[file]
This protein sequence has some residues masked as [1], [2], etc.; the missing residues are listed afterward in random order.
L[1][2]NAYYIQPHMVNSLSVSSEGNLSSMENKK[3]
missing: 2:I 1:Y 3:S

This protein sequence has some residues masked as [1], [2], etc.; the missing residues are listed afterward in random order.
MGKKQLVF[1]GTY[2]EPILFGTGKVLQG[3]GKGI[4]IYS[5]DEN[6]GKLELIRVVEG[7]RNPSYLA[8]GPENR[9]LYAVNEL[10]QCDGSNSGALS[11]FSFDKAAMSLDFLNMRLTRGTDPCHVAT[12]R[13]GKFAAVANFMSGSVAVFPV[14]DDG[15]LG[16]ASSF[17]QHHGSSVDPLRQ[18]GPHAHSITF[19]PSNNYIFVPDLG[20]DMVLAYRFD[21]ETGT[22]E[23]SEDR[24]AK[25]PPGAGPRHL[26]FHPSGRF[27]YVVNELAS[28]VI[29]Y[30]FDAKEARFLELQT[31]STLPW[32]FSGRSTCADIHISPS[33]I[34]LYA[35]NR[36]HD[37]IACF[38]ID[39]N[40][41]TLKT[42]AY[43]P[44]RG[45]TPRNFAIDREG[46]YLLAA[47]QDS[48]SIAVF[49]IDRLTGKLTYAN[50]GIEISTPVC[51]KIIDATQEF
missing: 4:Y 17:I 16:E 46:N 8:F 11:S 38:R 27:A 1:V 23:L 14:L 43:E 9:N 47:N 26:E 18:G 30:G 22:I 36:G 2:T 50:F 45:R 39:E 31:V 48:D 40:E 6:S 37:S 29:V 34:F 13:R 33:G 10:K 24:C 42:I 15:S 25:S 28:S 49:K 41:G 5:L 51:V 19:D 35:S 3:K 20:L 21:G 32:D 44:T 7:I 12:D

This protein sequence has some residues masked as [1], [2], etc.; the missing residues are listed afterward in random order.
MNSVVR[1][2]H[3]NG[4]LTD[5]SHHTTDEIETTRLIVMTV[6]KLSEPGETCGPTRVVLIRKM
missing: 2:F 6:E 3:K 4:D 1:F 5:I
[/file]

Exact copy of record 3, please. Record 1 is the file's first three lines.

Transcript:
This protein sequence has some residues masked as [1], [2], etc.; the missing residues are listed afterward in random order.
MNSVVR[1][2]H[3]NG[4]LTD[5]SHHTTDEIETTRLIVMTV[6]KLSEPGETCGPTRVVLIRKM
missing: 2:F 6:E 3:K 4:D 1:F 5:I